Individual consumer debt in the UK is double that in other Western European nations and is responsible for a third of all unsecured debt in the region, according to the latest research report from Datamonitor.
It says the UK consumer credit market hit €314bn (£215bn) in 2005 but is now reaching saturation point with Datamonitor suggesting UK lenders would be better off looking overseas for business.
The UK consumer credit market has been growing slowly in recent years, and will continue to grow at a slower pace than countries such as France, Ireland and Spain. The fastest growing Western European markets are Turkey and Greece, the reports says.
“These markets are where the real opportunities exist, but only for players brave enough to enter,” Paul Marsh, financial services analyst at Datamonitor.
While the average Western European owes €2,278 (£1,558) of unsecured debt, the average UK consumer owes over twice as much at €4,642 (£3,175), according to the report. It also says many major European countries have a culture of saving and frugalness compared to the UK, and countries such as France and Germany appear particularly debt adverse.
That said there are signs this is changing, according to Marsh.
He says: “UK lenders looking for business opportunities should look oversees to realise their expansion plans. The UK is an increasingly difficult place to do business, due to the highly indebted nature of the population. Yet in many other European countries consumers are not as indebted and the markets are not as sophisticated.”
He claims the UK consumer credit market has grown at 2.7% per year over the last five years, compared with a Western European which market has grown at 8.3% per year. Faster growing markets offer opportunities for lenders and many European markets are also not as developed as the UK adds the report suggesting this allows lenders to bring products readily available in the UK to a “naïve market.”
The report suggests Germany would be fertile ground for lenders arguing borrowing on revolving credit cards in Germany is not popular.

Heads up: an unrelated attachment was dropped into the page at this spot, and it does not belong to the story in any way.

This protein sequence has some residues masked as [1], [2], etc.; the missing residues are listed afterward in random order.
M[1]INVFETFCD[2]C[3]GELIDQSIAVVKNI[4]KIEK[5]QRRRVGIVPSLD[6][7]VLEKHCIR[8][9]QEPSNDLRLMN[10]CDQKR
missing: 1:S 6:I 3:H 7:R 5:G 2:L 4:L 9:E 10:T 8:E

"Any lender that can convince a sizeable proportion of the German population to use their credit card will be very successful," the report adds.
But it also warns infrastructure problems will have to be overcome for this to be a success. The question for lenders is whether to enter Western European markets by acquisition or as a start-up.
Meanwhile another report released today by debt adviser One Advice shows 2.4m young people are juggling average unsecured debts of up to £2,860 piling on the financial pressure as they start their first jobs or go into further education.
It says 18 to 24 year olds in debt owe the money on a range of products including credit cards, personal loans, overdrafts and loans from family and friends.
But it claims average amounts don’t tell the whole story – as many as 108,000 18 to 24 year olds owe more than £5,000 on credit cards while almost 275,000 have overdrafts of more than £1,000.
Credit cards are the most widespread form of debt with more than 1.2m young adults owing an average £1,471.
Chris Holmes, chief executive, One Advice said: “Debt is a way of life and it is disturbing to find that so many young people who are just starting their working lives are doing so while weighed down by so much debt. It is even more shocking to see 18-24-year-olds with credit card debts of more than £5,000. Many borrow the money without understanding the implications of the rate of interest charged.
“We are all aware of the debt problems students face while studying but this shows that it’s not just those in further education who are going into the red regularly.”
If you have any comments you would like to add to this story or would like to speak to its author about a similar subject, telephone Matthew West on 020 7484 9893 or email [email protected].IFAonline
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